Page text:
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My Connection to America’s First Spies

I love a good spy story. And if you put it  in a historically accurate context, all the better. So I’m looking forward to the new AMC series Turn, which starts tonight. It’s tagged The story of America’s first spies.

When I saw the first promos a few months ago I had to find out if it was based on real events or if it was historical fiction. Turns out it’s based on real events, and The Culper Ring, as the group was called, had a part in winning the American Revolution. The spy ring was organized by Benjamin Tallmadge, who became George Washington’s chief intelligence officer.

The name Tallmadge sounded familiar so I did some exploring through my very rudimentary family history and turned up Thomas Talmadge Sr., possibly my 12th great-grandfather. He was born in England in 1595, and died in New Netherland (later renamed New York) in 1653.

My “research” was more like a quick glance, but it seems Benjamin Tallmadge, the revolutionary war spy, also descended from Thomas Talmadge Sr. Note the name Talmadge is spelled differently in different places at different times. Pretty tricky when looking for records about these guys.

Thomas Talmadge, Sr. brought his family from England to New Netherland maybe about 1633. Among his family members were sons Thomas Talmadge Jr., 1617-1691—possibly my 11th great-grandfather—and Robert Talmadge, 1622-1662, Benjamin Tallmadge’s 3rd great grandfather.

Cool, huh?

So it could be the story of America’s first spies is also the story of a long-lost cousin. Makes watching it all the more interesting.

As for my Talmadge immigrant line, it goes like this:

  • Thomas Talmadge Jr., 1617–1691 >
  • Nathaniel Talmadge, 1643–1716 >
  • John Talmadge, 1678–1764 >
  • Elizabeth Talmadge, 1703–1772 >
  • Elizabeth Hedges, 1731–1778 >
  • Robert T Crockett, 1755–1835 >
  • Jemima Crockett, 1763–1853 >
  • Elizabeth Bivens, 1803–1873 >
  • Maggie Cochran, 1838–1915 >
  • Mittie Bryant, 1864–1931 >
  • Will Rose—my great grandpa—1885–1972 >
  • Ed Rose, my grandpa, 1909–1985 >
  • my mom,
  • then me.

Here are links to previous posts with more about my Rose line, and about the Crockett connection.

Coincidentally, Turn, is based on Washington’s Spies: The Story of America’s First Spy Ring a book written by Alexander Rose. I wonder if he’s another long-lost cousin.

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Posted by on April 6, 2014 in Rose

 

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Peggy, 12, Stowaway to America

In 1743 Margaret, who was called Peggy, was born. She would marry Nathaniel Bivens and become my 6x great-grandmother.

I don’t know much about her yet, not even her last name for sure. Could be Tyler, could be Taylor, but I found several accounts that say she stowed away to America at age 12. What a brave little girl.

By all accounts it seems her mother died and her father was getting married again. One report said she had family in America, another said she had family “going” to America. Maybe she was able to stowaway with the relatives who were going to America so she wasn’t entirely on her own.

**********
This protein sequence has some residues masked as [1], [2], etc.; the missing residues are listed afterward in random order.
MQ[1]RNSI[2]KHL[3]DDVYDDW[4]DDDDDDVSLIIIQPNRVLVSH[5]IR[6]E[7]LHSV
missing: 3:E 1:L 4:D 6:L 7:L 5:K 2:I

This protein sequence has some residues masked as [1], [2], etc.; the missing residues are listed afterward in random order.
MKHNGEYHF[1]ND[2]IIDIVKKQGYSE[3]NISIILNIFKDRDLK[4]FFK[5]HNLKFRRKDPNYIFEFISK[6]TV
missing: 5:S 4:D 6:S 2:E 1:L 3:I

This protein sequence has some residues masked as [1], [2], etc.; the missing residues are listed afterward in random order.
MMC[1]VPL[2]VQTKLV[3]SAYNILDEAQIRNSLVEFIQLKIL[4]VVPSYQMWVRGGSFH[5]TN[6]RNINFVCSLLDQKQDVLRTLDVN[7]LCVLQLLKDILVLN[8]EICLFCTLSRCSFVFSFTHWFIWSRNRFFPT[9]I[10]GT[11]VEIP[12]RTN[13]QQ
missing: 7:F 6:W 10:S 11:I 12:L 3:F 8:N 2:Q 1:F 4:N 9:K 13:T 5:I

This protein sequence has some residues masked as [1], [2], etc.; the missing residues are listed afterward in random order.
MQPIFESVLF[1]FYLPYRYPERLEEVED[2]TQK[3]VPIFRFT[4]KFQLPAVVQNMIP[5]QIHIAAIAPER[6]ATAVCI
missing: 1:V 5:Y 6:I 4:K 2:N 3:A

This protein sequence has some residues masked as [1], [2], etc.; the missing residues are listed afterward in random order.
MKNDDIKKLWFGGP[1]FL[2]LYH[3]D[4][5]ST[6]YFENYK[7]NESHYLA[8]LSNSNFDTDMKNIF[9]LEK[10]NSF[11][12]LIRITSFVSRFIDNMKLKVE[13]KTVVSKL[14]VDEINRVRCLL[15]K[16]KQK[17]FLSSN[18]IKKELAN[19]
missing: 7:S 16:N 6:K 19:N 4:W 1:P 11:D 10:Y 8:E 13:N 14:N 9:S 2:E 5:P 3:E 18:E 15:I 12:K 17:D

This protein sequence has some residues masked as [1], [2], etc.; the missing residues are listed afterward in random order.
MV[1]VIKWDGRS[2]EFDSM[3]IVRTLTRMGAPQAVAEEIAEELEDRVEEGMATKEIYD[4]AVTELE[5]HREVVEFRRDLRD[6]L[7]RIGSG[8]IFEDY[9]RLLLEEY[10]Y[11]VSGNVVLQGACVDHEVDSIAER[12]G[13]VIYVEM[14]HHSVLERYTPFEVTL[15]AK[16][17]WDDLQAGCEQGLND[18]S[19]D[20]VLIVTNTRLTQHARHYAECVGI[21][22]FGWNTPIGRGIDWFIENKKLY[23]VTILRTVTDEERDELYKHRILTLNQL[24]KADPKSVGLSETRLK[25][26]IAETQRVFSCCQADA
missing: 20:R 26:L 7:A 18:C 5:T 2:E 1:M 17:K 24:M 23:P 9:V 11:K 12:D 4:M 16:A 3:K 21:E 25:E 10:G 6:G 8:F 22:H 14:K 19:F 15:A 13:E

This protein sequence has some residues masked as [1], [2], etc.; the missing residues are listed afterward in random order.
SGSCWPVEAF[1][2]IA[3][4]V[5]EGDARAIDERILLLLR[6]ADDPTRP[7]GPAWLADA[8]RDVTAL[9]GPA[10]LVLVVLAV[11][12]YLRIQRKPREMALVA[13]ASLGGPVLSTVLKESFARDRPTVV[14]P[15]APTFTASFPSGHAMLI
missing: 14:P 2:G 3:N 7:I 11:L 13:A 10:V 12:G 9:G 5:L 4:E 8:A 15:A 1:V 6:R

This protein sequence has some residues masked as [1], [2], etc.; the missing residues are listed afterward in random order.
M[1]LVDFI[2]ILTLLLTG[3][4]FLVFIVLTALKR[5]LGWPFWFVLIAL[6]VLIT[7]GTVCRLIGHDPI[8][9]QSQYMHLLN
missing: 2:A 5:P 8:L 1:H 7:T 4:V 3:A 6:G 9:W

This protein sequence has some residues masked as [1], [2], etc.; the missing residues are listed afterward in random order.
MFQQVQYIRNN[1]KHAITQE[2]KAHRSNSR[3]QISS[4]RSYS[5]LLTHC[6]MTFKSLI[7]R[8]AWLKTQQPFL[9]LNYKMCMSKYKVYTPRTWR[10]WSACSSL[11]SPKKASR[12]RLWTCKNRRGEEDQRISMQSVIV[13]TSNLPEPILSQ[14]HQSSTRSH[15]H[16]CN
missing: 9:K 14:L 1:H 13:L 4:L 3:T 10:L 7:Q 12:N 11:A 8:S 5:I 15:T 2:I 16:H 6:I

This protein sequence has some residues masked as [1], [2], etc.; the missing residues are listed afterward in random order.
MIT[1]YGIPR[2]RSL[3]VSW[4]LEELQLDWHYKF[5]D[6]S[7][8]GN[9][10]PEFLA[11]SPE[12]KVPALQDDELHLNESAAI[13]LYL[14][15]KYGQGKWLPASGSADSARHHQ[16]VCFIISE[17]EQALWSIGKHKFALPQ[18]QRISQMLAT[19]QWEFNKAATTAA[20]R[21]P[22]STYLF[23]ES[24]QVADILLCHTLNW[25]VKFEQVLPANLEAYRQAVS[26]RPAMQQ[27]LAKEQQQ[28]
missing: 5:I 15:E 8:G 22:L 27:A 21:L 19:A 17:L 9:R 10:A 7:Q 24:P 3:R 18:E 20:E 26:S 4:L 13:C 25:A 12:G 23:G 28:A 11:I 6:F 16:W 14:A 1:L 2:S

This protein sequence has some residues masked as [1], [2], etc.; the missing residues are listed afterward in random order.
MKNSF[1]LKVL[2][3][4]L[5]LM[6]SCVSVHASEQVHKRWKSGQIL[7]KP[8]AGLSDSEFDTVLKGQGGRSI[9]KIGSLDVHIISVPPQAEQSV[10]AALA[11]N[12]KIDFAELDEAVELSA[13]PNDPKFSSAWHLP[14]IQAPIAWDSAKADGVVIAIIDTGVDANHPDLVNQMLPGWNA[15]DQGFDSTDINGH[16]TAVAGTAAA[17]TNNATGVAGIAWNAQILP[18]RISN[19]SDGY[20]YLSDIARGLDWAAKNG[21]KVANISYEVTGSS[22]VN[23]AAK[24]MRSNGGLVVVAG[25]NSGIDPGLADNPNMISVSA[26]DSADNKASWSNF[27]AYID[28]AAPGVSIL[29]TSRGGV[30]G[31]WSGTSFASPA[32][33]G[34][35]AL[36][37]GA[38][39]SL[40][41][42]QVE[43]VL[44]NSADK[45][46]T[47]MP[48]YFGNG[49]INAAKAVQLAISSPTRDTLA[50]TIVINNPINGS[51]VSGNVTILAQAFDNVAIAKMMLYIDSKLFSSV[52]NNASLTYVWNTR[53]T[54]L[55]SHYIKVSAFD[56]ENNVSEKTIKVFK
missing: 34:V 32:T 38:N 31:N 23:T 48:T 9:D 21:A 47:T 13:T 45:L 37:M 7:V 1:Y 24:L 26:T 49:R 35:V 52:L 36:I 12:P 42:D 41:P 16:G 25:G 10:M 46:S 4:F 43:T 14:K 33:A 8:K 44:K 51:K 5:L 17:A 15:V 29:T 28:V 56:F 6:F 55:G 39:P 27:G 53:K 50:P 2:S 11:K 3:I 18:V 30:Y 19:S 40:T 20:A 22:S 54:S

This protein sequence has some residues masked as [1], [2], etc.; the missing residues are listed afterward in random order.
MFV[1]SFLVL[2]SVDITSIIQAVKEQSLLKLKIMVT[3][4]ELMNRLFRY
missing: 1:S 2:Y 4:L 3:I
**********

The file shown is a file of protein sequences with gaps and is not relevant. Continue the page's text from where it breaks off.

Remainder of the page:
Several reports say she was born in Holland and she sailed from London, likely landing in Philadelphia or another nearby port because a few years later, about 1759, she married Nathaniel Bivens of Pennsylvania.

Family legend says they moved from Franklin County, Pennsylvania to Anson County, North Carolina sometime during or just after the Revolutionary War years. Nathaniel and Peggy had ten children. Their son John, born in 1760, was my 5x great-grandfather. He grew up and married Jemima Crockett, Davy’s cousin. I have that John Bivens was born in North Carolina, but if that was the case the family would have moved to North Carolina many years before the revolution which started in 1776. Another report says the family moved to North Carolina in 1773, which means John was born in Pennsylvania. Many strings to untangle when teasing out the family history.

But in my book the hero of this story is Peggy, the little girl who stowed away to America. I hope I can find out more about her. Was she running away from something, or, like so many other folks seeking adventure in a new place? I’ll keep looking and if I find anything else I’ll let you know.

Here’s the direct line from me to Peggy.

Jan Miller Stratton
Darlene Rose James W. Miller
Thomas Edwin Rose Lela Scott
William Thomas Rose Bessie Belew
Mittie Bryant John Henry Rose
Elizabeth Bivens Levi Thomas Cochran
John Bivens Jemima Crockett
Peggy Tyler
Nathaniel Bivens
 
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Posted by on February 8, 2014 in Rose

 

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John and Mittie Rose

My grandpa Thomas Ed Rose had blue eyes. His dad, Thomas Will Rose also had blue eyes. And based on this picture it looks like his dad, John Henry Rose also had blue eyes.

This is the John Henry Rose family, circa 1892. John was born in 1860 and Mittie was born in 1863. The kids are Ora Pearl, born in 1883, and Thomas William born in 1885. Their third child, John Wesley, was born in 1887. He died when he was four, about 1891. This was taken after he died and based on the apparent ages of his siblings it looks like this was taken not long after he died.

John and Mittie Rose Family

I love that little smile on Will’s face. He was my great grandpa and I remember he always had a twinkle in his eye and that little boy smile seems just right.

John and Mittie are buried in the Lexington Cemetery and I’ve seen their slate gray granite headstone many times. Just recently I came across a little story written by their youngest child, Melva, who was born in 1907. Suddenly they became real people to me, not just names etched in stone.